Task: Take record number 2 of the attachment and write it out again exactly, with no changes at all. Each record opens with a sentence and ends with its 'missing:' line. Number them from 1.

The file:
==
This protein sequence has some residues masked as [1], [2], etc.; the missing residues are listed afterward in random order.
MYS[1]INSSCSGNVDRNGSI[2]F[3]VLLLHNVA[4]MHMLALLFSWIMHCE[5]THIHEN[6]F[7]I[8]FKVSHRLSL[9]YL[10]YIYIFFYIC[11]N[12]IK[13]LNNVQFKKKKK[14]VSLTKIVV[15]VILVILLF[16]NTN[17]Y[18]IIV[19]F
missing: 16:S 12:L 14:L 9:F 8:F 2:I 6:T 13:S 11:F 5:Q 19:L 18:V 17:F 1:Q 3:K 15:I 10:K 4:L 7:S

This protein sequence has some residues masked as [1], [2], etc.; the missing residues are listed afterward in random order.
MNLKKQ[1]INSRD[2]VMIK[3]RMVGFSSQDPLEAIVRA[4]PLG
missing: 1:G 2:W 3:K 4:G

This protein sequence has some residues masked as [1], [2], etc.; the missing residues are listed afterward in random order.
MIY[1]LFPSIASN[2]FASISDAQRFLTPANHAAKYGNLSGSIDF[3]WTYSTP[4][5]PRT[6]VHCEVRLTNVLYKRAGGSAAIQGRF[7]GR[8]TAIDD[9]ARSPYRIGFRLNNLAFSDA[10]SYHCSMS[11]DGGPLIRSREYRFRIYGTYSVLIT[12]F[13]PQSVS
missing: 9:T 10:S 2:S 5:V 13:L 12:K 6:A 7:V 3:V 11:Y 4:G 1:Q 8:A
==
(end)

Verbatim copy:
This protein sequence has some residues masked as [1], [2], etc.; the missing residues are listed afterward in random order.
MNLKKQ[1]INSRD[2]VMIK[3]RMVGFSSQDPLEAIVRA[4]PLG
missing: 1:G 2:W 3:K 4:G